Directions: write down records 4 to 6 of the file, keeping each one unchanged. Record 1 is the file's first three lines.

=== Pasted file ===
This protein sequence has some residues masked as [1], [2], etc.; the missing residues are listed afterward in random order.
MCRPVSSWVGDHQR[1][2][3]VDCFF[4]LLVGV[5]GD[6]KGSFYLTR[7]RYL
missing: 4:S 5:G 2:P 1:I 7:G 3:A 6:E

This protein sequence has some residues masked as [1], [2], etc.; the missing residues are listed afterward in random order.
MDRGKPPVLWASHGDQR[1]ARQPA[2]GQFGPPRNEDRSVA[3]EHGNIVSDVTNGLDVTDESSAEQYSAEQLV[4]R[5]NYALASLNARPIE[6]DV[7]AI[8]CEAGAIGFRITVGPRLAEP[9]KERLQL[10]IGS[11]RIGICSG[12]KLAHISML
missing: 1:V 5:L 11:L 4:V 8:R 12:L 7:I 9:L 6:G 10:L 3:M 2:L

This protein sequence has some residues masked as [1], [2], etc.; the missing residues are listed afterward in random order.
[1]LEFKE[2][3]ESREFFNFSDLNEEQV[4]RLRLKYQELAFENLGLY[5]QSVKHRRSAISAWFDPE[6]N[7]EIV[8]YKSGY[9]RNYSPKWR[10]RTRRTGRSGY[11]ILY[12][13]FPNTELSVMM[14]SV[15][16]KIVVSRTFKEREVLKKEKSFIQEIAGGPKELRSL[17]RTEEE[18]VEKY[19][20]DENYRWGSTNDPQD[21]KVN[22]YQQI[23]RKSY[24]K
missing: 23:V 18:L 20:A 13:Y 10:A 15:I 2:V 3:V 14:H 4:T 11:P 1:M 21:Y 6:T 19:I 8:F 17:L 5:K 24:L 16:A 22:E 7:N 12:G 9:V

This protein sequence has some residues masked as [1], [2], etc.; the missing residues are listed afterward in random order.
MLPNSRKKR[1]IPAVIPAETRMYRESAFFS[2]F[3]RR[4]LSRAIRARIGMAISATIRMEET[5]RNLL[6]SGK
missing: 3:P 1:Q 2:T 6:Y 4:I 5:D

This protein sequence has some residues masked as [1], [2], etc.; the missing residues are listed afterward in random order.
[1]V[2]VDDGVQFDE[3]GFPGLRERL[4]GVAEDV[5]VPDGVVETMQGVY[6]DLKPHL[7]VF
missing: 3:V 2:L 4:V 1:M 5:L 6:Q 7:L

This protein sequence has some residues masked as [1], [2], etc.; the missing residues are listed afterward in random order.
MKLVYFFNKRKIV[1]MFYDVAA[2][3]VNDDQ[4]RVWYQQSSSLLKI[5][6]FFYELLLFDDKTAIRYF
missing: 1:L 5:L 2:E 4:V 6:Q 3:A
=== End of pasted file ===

This protein sequence has some residues masked as [1], [2], etc.; the missing residues are listed afterward in random order.
MLPNSRKKR[1]IPAVIPAETRMYRESAFFS[2]F[3]RR[4]LSRAIRARIGMAISATIRMEET[5]RNLL[6]SGK
missing: 3:P 1:Q 2:T 6:Y 4:I 5:D

This protein sequence has some residues masked as [1], [2], etc.; the missing residues are listed afterward in random order.
[1]V[2]VDDGVQFDE[3]GFPGLRERL[4]GVAEDV[5]VPDGVVETMQGVY[6]DLKPHL[7]VF
missing: 3:V 2:L 4:V 1:M 5:L 6:Q 7:L

This protein sequence has some residues masked as [1], [2], etc.; the missing residues are listed afterward in random order.
MKLVYFFNKRKIV[1]MFYDVAA[2][3]VNDDQ[4]RVWYQQSSSLLKI[5][6]FFYELLLFDDKTAIRYF
missing: 1:L 5:L 2:E 4:V 6:Q 3:A